Malaysian banks’ dirty habit

CIMB, Maybank and RHB are heavily invested in the coal sector, putting our climate at risk

February 2020

While other banks are getting out of coal because of the climate-related and reputational risks associated with the industry, Malaysia’s largest banks, Maybank, CIMB and RHB remain heavily invested in coal. 

  • In the ten years from 1 January 2010 to 31 December 2019, CIMB, Maybank and RHB provided US$4.9B to coal through loans and bonds to corporate entities and projects.
  • CIMB is the worst offender, providing over US$2.6B to coal, while Maybank provided US$1.8B and RHB provided US$435M.

The lending doesn’t seem to be slowing down with CIMB and Maybank both considering providing finance to the controversial Jawa 9 and 10 project in Indonesia.


Findings

CIMB, Maybank and RHB’s finance to coal from 2010 to 2019

BankSectorBond Arrangement (US$M)Loans (US$M)Total (US$M)
CIMBCoal$2,445$240$2,685
MaybankCoal$1,291$507$1,797
RHBCoal$180$256$435
Total Coal$4,917

Concerns with Investing in Coal


We cannot afford to expand the coal industry any longer.  Scientific experts such as Climate Analytics have stated that to limit global warming to 1.5 degrees, OECD countries must be out of coal power by 2030 while the rest of the world must be out of coal power by 2040.

The financial sector has recognised this issue and is beginning to shift. As of October 2019, 45 major international banks have adopted or updated a policy restricting coal financing. A good example of these restrictions is demonstrated by French bank Crédit Agricole. The bank has committed to fully phase out of coal, including by ending businesses with companies planning to develop new thermal coal projects (including coal power, mining and infrastructure). In 2019, Singaporean banks, DBS, UOB and OCBC, put in place policies to end their lending to coal power projects.

Malaysian banks cannot afford to be behind the times. Their current lending to coal described above exposes the banks to transitional climate risk owing to international efforts to meet the goals of the Paris Climate Agreement. According to the Executive Director of the International Energy Agency, to meet those goals, We have no room to build anything that emits CO2 emissions.”

Observing these risks, Bank Negara Malaysia (Malaysia’s Central Bank) has urged banks to take action.  However, the banks do not seem to be taking steps to change their policies and practices.

Moreover, in choosing to consider financing Jawa 9 and 10 CIMB and Maybank are putting their reputations at risk. This coal power station threatens to harm the health of Indonesians, increasing air pollution in Jakarta and neighbouring areas and affecting their livelihoods.  It has also been estimated that Jawa 9 and 10 would cause over 4,700 premature deaths during its operating lifetime.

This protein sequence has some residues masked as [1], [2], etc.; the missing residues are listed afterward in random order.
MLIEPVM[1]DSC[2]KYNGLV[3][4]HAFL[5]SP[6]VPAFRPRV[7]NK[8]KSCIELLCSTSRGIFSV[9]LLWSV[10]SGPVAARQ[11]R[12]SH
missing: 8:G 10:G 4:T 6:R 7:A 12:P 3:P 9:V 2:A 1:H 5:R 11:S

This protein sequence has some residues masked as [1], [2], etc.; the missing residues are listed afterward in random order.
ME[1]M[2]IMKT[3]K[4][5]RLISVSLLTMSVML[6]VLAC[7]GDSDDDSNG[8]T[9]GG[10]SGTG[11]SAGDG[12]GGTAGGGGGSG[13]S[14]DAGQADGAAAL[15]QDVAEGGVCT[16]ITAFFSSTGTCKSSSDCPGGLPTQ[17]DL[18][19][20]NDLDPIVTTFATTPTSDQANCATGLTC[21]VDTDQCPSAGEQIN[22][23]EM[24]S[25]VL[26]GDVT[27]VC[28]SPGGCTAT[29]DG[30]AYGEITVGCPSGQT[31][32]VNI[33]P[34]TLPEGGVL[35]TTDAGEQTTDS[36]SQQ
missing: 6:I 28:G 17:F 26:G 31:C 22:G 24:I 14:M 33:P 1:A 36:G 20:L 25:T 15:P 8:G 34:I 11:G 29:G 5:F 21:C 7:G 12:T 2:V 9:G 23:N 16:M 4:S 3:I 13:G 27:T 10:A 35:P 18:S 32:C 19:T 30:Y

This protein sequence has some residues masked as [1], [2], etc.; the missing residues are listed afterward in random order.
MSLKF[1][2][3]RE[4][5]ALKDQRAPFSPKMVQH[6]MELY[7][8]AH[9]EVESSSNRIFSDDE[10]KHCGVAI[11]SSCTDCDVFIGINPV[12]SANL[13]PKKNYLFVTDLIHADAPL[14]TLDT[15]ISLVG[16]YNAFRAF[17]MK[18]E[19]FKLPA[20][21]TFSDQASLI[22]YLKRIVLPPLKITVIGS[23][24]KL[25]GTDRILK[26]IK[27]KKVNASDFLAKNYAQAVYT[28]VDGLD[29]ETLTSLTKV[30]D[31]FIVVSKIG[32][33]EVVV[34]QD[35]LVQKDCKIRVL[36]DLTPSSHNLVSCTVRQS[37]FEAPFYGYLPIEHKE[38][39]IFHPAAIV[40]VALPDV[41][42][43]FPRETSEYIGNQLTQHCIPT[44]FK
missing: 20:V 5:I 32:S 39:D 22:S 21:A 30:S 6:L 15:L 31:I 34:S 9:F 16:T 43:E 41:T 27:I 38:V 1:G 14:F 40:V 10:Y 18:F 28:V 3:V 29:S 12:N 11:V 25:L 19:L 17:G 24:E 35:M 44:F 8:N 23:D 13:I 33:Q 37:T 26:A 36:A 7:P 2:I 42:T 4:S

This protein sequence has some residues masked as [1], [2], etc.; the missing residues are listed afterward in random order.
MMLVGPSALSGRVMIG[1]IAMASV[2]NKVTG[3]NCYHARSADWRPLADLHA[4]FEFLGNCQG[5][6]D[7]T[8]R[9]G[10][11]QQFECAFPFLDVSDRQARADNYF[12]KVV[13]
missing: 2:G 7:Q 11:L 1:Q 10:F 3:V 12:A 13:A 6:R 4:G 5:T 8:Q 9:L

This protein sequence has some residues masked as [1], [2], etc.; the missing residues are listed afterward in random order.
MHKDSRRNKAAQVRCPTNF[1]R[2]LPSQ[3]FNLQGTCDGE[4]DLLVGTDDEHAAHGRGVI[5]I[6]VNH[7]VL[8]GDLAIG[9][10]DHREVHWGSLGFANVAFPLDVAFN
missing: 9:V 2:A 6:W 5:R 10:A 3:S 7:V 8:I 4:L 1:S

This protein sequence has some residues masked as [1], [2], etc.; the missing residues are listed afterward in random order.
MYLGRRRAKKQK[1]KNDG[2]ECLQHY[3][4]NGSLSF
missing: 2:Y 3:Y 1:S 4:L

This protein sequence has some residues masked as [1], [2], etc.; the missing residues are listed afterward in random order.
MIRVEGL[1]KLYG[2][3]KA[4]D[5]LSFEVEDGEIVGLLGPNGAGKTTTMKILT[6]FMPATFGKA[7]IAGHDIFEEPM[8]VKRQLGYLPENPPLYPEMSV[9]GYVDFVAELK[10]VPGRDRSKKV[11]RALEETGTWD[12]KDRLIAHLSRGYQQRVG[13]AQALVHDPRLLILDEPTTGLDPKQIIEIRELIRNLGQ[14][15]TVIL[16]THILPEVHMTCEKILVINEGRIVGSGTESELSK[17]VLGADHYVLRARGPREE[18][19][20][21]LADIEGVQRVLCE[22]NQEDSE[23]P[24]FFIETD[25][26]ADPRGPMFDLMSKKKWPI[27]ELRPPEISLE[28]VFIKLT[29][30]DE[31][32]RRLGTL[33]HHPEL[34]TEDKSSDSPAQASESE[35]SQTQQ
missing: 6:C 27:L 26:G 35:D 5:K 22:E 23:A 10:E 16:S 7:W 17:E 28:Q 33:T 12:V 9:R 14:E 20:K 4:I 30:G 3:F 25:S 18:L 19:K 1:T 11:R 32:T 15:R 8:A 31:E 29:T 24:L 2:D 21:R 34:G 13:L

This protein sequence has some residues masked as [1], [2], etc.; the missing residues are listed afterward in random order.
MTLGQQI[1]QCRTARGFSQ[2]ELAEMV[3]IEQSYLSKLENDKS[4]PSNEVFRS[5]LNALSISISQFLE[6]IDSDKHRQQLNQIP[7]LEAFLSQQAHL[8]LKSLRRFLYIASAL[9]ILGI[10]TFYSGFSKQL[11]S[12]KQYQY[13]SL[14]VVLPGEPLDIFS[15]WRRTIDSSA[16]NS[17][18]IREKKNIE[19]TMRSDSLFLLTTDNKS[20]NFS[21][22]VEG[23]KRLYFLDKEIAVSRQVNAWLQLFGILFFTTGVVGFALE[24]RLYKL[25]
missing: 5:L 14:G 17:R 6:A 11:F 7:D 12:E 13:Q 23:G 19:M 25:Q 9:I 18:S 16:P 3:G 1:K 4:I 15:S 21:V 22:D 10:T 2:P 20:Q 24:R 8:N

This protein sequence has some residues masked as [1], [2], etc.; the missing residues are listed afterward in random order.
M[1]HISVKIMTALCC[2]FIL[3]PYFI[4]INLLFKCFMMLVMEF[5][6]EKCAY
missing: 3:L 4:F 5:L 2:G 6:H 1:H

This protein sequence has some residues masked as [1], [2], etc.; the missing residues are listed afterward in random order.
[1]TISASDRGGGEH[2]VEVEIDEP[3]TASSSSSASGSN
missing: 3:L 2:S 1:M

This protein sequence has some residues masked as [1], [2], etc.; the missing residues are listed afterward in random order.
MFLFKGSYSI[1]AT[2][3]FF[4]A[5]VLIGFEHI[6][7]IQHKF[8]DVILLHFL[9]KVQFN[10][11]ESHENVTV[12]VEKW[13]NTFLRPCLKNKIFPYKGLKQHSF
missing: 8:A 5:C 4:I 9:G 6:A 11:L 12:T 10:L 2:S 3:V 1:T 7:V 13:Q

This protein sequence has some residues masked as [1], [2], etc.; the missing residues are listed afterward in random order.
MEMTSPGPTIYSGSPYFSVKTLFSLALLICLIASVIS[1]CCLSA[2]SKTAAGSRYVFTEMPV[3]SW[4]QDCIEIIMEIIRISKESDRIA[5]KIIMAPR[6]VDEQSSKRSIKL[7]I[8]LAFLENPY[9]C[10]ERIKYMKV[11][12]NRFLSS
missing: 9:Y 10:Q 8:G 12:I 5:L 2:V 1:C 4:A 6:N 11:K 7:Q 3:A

In continuing to invest in coal when other financial institutions are abandoning it, Malaysian banks are at risk of being left to prop up a dying industry.

Recommendations


  • CIMB and Maybank should immediately withdraw the Jawa 9 and 10 coal power project in Indonesia, given the reputational and financial risks associated with the project.
  • CIMB, RHB and Maybank should release policies ruling out investments in projects and companies involved in the expansion of the coal industry, and targets for the reduction of exposure to fossil fuels consistent with the goals of the Paris Agreement on climate change.
  • Bank Negara Malaysia should advise Malaysia’s banks to exit the coal sector in line with the previous recommendation and regulate when banks do not demonstrate meaningful progress.

Methodology

Market Forces consulted a database of over 28,000 transactions compiled and maintained by IJGlobal, a leading online energy and infrastructure finance data service.

Market Forces identified 11 transactions which reached financial close on or between 1 January 2010 and 31 December 2019, wherein one or more of CIMB, Maybank or RHB provided loans or arranged bonds for the coal sector (including power, mining and transportation).

These transactions include project and corporate finance transactions, as well as primary financings, refinancings and asset acquisitions.

The financed amounts presented in this study represent the sum of loan and/or bond arrangement amounts (as at the date of financial close) attributed to each bank across all identified transactions. All financed amounts are reported in US Dollars (USD) unless stated otherwise.